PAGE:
So I’m flipping back through my archive, and I’m re-listening to some old records, because I can’t quite put myself into a 2000 frame of mind. I need to ask you all this, though, because I don’t think I imagined it.
Eminem used to have something to say, right?
Back when The Marshall Mathers LP came out, it seemed like we were welcoming a new master of the form. I even named Eminem’s second album as the best record of 2000, feeling pretty confident in my assertion that Em was, in fact, underrated as an artist because of his subject matter and frequent profanity. Marshall Mathers was a grand-scale satire perpetrated on the music business and on its lambs-to-the-slaughter fans, willing to emulate whatever the stars told them to do. It was an exaggerated pile of lies from the mouth of a multiple-personality maniac with a cop-out for every occasion.
And it was thrilling.
Even musically, The Marshall Mathers LP was a good pop album. It’s no secret that Em’s flow is best when it’s fast and sarcastic. He’s got lyrical tricks most MCs never learn, and his internal rhyme structure is second to none. You never know which direction his rhymes will go, largely because you never know which of his personalities will come in to lead the lyrical train of thought next. Some gave me grief about my praise of this record, but I stand by it. As a rapper, a writer, and a cultural theorist, Eminem is almost absurdly talented.
So what happened?
In 2002, he released The Eminem Show, the final act of his opening trilogy, and it broke the mold of his first two by drawing back the curtain. Instead of pathological liar and certified nutjob Slim Shady at the wheel, this one featured just plain ol’ Marshall Mathers, regular guy. He laid bare the joke behind The Marshall Mathers LP in his opening shot, “White America,” and went on to discuss fatherhood, family and emotions. It was the rap equivalent of an Ani Difranco album – here’s what’s going on in my life right now, as plainly as I can state it.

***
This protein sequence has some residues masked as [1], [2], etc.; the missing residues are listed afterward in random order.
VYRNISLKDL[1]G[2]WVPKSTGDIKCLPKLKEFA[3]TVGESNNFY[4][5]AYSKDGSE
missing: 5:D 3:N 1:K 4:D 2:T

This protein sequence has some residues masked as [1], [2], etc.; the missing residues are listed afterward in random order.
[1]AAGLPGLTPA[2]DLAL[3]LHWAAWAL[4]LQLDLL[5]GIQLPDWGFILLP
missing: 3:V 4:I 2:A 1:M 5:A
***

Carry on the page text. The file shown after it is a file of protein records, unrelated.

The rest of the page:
He even started to show signs of social responsibility on tracks like “My Dad’s Gone Crazy,” on which he admitted that he wouldn’t let his daughter listen to his songs. The Eminem Show was a good finale, a decent last bow out. After all, what can a magician do after he’s explained his tricks? Nothing but pack up and go home, of course, unless the audience demands an Encore.
Eminem’s fourth album was more than two years in the making, and it proves conclusively that the demand for his work has outlasted his supply of worthwhile material. The 23-track Encore is so long that three songs spill over onto a second disc, and I can count the ones worthy of release on one hand. With several fingers left, including Em’s favorite one. Its title is appropriate – Encore feels like a collection of leftovers from the last record, played as half the house is heading for their cars.
The joke this time seems to be that Eminem fans will buy whatever half-hearted, uninspired work he turns out. There is ample evidence throughout this record that Em didn’t even try. The lyrics on Encore seem to have been made up on the spot, rambling as they do through every thought that crosses Mathers’ mind. “My 1st Single” repeats belching and farting noises while Em sings “poo poo ka ka” seriously and brags about ruining a catchy song with silly verses. And you haven’t heard anyone waste a beat like Mathers does on “Big Weenie,” which sounds like something Alanis Morissette would have written in her notebook in second grade.
Roughly half the record is given over to stream-of-consciousness freestyles about… pretty much nothing. Shady makes his one token appearance on “Just Lose It,” sadly the sprightliest track, and without his guidance, Eminem just isn’t very funny. His targets are broad and simple this time, too. I mean, Michael Jackson? I tired of making fun of Michael Jackson when I was in a high school band. And get this, Em reserves a whole song (“Ass Like That”) to shoot back at Triumph the Insult Comic Dog. I’m not sure Mathers got the memo, but Triumph is a puppet. He’s not real.